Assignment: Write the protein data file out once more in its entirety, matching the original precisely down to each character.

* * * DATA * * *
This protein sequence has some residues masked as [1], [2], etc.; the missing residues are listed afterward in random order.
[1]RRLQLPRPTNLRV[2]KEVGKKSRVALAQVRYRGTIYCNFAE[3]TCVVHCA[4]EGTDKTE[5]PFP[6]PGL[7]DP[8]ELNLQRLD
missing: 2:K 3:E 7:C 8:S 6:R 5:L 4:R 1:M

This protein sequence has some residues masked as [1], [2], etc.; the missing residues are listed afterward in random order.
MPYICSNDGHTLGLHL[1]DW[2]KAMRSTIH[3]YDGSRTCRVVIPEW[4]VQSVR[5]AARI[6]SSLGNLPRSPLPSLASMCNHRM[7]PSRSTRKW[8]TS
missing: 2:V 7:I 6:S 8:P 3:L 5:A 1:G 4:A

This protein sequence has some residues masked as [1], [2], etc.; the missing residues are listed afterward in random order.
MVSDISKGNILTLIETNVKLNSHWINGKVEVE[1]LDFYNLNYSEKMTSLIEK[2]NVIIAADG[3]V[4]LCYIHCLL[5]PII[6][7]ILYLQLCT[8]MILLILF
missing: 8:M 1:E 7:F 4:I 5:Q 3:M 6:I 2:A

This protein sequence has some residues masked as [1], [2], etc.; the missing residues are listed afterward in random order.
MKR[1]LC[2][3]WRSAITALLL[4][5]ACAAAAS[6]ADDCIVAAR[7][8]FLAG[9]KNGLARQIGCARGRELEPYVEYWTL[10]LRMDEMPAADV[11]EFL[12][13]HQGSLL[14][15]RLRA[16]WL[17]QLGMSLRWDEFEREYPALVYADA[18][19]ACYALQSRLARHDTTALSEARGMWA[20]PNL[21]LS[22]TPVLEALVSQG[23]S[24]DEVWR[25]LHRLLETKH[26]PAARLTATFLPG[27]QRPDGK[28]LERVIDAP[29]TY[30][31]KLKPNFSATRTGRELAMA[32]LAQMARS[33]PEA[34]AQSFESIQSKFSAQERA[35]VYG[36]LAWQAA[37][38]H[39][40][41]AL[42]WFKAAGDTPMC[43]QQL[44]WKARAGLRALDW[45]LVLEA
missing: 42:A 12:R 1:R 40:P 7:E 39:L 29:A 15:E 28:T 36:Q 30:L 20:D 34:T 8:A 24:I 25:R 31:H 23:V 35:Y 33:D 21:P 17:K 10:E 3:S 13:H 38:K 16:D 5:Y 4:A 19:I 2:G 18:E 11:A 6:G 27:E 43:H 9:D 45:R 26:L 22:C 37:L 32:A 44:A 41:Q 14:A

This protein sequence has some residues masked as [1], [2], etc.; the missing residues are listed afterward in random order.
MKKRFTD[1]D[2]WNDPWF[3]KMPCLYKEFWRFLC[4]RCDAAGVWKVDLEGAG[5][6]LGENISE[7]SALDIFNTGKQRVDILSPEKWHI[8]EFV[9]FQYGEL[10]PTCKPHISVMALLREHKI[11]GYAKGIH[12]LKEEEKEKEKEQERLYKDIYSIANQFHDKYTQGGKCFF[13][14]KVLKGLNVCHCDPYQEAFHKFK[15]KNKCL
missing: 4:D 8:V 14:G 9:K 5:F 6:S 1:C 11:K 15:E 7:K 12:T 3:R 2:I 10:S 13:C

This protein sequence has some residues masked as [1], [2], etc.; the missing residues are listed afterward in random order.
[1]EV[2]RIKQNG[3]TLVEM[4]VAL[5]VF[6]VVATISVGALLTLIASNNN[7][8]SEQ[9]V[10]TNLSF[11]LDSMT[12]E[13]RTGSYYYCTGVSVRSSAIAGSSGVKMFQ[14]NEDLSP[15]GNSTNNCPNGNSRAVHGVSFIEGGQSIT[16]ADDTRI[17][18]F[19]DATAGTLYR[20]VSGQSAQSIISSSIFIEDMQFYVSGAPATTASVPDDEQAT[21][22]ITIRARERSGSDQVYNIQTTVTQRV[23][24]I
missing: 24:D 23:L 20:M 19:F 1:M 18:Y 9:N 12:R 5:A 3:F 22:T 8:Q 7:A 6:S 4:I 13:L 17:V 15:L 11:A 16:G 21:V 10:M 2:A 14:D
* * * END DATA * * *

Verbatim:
This protein sequence has some residues masked as [1], [2], etc.; the missing residues are listed afterward in random order.
[1]RRLQLPRPTNLRV[2]KEVGKKSRVALAQVRYRGTIYCNFAE[3]TCVVHCA[4]EGTDKTE[5]PFP[6]PGL[7]DP[8]ELNLQRLD
missing: 2:K 3:E 7:C 8:S 6:R 5:L 4:R 1:M

This protein sequence has some residues masked as [1], [2], etc.; the missing residues are listed afterward in random order.
MPYICSNDGHTLGLHL[1]DW[2]KAMRSTIH[3]YDGSRTCRVVIPEW[4]VQSVR[5]AARI[6]SSLGNLPRSPLPSLASMCNHRM[7]PSRSTRKW[8]TS
missing: 2:V 7:I 6:S 8:P 3:L 5:A 1:G 4:A

This protein sequence has some residues masked as [1], [2], etc.; the missing residues are listed afterward in random order.
MVSDISKGNILTLIETNVKLNSHWINGKVEVE[1]LDFYNLNYSEKMTSLIEK[2]NVIIAADG[3]V[4]LCYIHCLL[5]PII[6][7]ILYLQLCT[8]MILLILF
missing: 8:M 1:E 7:F 4:I 5:Q 3:M 6:I 2:A

This protein sequence has some residues masked as [1], [2], etc.; the missing residues are listed afterward in random order.
MKR[1]LC[2][3]WRSAITALLL[4][5]ACAAAAS[6]ADDCIVAAR[7][8]FLAG[9]KNGLARQIGCARGRELEPYVEYWTL[10]LRMDEMPAADV[11]EFL[12][13]HQGSLL[14][15]RLRA[16]WL[17]QLGMSLRWDEFEREYPALVYADA[18][19]ACYALQSRLARHDTTALSEARGMWA[20]PNL[21]LS[22]TPVLEALVSQG[23]S[24]DEVWR[25]LHRLLETKH[26]PAARLTATFLPG[27]QRPDGK[28]LERVIDAP[29]TY[30][31]KLKPNFSATRTGRELAMA[32]LAQMARS[33]PEA[34]AQSFESIQSKFSAQERA[35]VYG[36]LAWQAA[37][38]H[39][40][41]AL[42]WFKAAGDTPMC[43]QQL[44]WKARAGLRALDW[45]LVLEA
missing: 42:A 12:R 1:R 40:P 7:E 39:L 29:A 15:E 28:T 36:Q 30:L 20:D 34:T 8:A 24:I 25:R 31:H 23:V 35:Y 33:D 21:P 17:K 10:E 3:S 13:H 38:K 16:D 5:Y 4:A 19:I 2:G 18:E 11:A 6:G 27:E 43:H 9:D 45:R 26:L 22:C 37:L 32:A 44:A 41:Q 14:A

This protein sequence has some residues masked as [1], [2], etc.; the missing residues are listed afterward in random order.
MKKRFTD[1]D[2]WNDPWF[3]KMPCLYKEFWRFLC[4]RCDAAGVWKVDLEGAG[5][6]LGENISE[7]SALDIFNTGKQRVDILSPEKWHI[8]EFV[9]FQYGEL[10]PTCKPHISVMALLREHKI[11]GYAKGIH[12]LKEEEKEKEKEQERLYKDIYSIANQFHDKYTQGGKCFF[13][14]KVLKGLNVCHCDPYQEAFHKFK[15]KNKCL
missing: 4:D 8:V 14:G 9:K 5:F 6:S 1:C 11:K 15:E 7:K 12:T 3:R 2:I 10:S 13:C

This protein sequence has some residues masked as [1], [2], etc.; the missing residues are listed afterward in random order.
[1]EV[2]RIKQNG[3]TLVEM[4]VAL[5]VF[6]VVATISVGALLTLIASNNN[7][8]SEQ[9]V[10]TNLSF[11]LDSMT[12]E[13]RTGSYYYCTGVSVRSSAIAGSSGVKMFQ[14]NEDLSP[15]GNSTNNCPNGNSRAVHGVSFIEGGQSIT[16]ADDTRI[17][18]F[19]DATAGTLYR[20]VSGQSAQSIISSSIFIEDMQFYVSGAPATTASVPDDEQAT[21][22]ITIRARERSGSDQVYNIQTTVTQRV[23][24]I
missing: 24:D 23:L 20:M 19:F 1:M 18:Y 9:N 12:R 5:A 3:F 22:T 8:Q 7:A 6:S 4:I 13:L 17:V 15:L 11:A 16:G 21:V 10:M 2:A 14:D